This weekend, at our summer conference, Fabians will be discussing ‘Labour’s Vision’. As we live through one of the most uncertain, unsettling, and challenging periods I’ve ever known in politics, Labour’s message of hope for our future needs to be at the heart of that vision, and of our debates.
That’s not to deny the challenges that we face: continuing Brexit chaos, international tensions and conflict, the harsh consequences of nearly a decade of austerity that has left our public services on their knees and families poorer. At the same time, the recent local elections have exposed a deep and troubling faultline in Labour support. But even as we acknowledge the scale of the challenge, we should not forget that progressive politics remain intrinsically the politics of hope. Imagining, designing, and promoting the radical – and hopeful – policy changes that will transform our country is therefore our task this weekend.
If that seems too much like Pollyanna thinking, let’s remember how Labour’s 2017 general election manifesto was received. Its boldness and ambition transformed the campaign overnight, delivering a far stronger result than almost anyone had expected or hoped for. An optimistic policy offer helped to bring that result about.
For now, though, we must still deal with the long haul of opposition, and while an early election is entirely possible (anything is in today’s unstable political world), we have to face the prospect of four more years of Tory rule, and a crash into hard Brexit bringing even tougher times. Opposition guerrilla attacks on a divided Tory party in Westminster may mean we’re able to put a brake on some of the harsher aspects of government policy, but already we’ve seen ministers’ contemptuous abuse of parliamentary process to hold back the Labour attack. The politics of hope will therefore require more than merely demonising the Tories, over-simple slogans, or populist solutions: that won’t deliver radical change. Values-led, evidence-based, rigorous policy development that showcases and helps deliver a holistic progressive programme for a future Labour government is what Fabians must turn our minds to now.
We’re already beginning to do this. I’m excited by our future-focused work programme, our Changing Work Centre and Automation Commission that are developing a bold policy vision for a fast-changing world. I’m proud of the way our values demonstrably underpinned the work of the Bach Commission on access to justice, and the ideas we’re helping to develop now for the National Education Service. I’m inspired by the creative and inclusive approach to policy development of the Young Fabians, and of our specialist policy groups. Now we need to think even bigger and bolder about what Labour’s vision will look like in a changing world.
Think ahead 10 years – end of term for the next incoming Labour government. What will the world look like then? What must we build, defend or change? What would we want to have achieved? Labour’s 2017 manifesto contained powerful domestic policy commitments, from abolishing tuition fees, to building one million genuinely affordable homes (a majority for social rent), to free school meals for all primary children, and that must be our starting point. But in imagining a radical programme of change, we can’t just think about what happens at home. Over the next decade, rapid political, environmental, economic, social and technological change worldwide will have as much bearing on equality and prosperity in the UK as how we develop our own domestic policy.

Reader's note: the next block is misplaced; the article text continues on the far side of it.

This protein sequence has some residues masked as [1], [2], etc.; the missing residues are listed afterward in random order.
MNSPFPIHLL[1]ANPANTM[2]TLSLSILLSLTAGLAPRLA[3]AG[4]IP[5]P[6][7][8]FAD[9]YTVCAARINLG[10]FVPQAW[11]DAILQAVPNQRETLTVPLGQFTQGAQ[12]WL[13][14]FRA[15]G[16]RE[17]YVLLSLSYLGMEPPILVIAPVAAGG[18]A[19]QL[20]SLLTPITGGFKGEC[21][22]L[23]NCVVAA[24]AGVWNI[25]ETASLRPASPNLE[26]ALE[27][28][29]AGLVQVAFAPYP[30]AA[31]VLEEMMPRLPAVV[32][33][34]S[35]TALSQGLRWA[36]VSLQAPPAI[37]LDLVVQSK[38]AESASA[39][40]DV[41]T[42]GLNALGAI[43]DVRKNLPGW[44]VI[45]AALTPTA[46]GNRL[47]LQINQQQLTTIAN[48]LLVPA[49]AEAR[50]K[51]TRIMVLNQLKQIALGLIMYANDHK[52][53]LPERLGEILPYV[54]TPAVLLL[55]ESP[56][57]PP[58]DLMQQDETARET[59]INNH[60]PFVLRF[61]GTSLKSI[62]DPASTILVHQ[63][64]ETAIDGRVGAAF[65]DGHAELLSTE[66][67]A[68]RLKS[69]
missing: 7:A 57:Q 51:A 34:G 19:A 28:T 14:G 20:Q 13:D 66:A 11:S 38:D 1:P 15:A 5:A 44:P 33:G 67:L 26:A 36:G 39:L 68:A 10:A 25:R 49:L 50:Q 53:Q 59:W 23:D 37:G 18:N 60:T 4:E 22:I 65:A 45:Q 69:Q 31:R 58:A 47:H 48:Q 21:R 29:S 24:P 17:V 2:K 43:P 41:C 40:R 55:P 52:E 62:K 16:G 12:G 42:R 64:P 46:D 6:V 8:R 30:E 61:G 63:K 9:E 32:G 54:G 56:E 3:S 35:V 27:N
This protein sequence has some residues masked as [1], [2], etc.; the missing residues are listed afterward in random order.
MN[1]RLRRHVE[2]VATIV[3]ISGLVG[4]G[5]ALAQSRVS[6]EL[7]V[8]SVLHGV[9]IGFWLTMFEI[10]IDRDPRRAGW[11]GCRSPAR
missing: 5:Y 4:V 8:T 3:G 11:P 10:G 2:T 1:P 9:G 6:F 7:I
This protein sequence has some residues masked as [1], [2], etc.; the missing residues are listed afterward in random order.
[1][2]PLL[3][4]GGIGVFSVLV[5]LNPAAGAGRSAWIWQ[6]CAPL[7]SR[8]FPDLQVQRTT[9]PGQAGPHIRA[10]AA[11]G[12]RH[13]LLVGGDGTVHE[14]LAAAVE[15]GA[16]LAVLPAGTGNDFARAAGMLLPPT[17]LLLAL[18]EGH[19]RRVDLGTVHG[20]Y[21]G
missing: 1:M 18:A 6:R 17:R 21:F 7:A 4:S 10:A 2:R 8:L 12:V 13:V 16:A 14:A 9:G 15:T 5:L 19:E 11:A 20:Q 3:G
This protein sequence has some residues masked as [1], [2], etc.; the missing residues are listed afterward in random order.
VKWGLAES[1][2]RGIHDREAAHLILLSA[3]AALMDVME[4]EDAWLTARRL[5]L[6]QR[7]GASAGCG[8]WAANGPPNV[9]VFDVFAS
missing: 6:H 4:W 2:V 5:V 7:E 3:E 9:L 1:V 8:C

We can’t tell other countries that their ambition for global influence and economic success must be subordinated to what suits us. We can’t halt the digital revolution, or stop it at our shores. We can’t prevent the movement of people between countries, whether fleeing harm or to better their prospects – and nor should we want to, on either moral or economic grounds. We can’t and wouldn’t wish to reverse the progress in medical research that keeps us alive and healthier for longer, but creates new demands for care in old age.
All this means our approach to domestic social policy cannot be defensive and protectionist, any more than can our foreign policy, trade policy, international aid and development priorities, or our approach to defence. Our policies for jobs, investment, housing, health, care, and education will only succeed if they’re outward-looking, rising to the demands and challenges of a fast-changing and unpredictable world.
Fabian values, creativity and rigour mean we are well-placed to respond to that challenge, and we have a responsibility to do so now. Labour’s vision of equality, justice and prosperity for the many can only be achieved if we build a programme not just for the next parliament, not even just for the next Labour government, but for a different kind of world. At our conference on Saturday, I look forward to imagining and debating the ideas to bring that vision about.
Kate Green is the Labour MP for Stretford and Urmston and chair of the Fabian Society.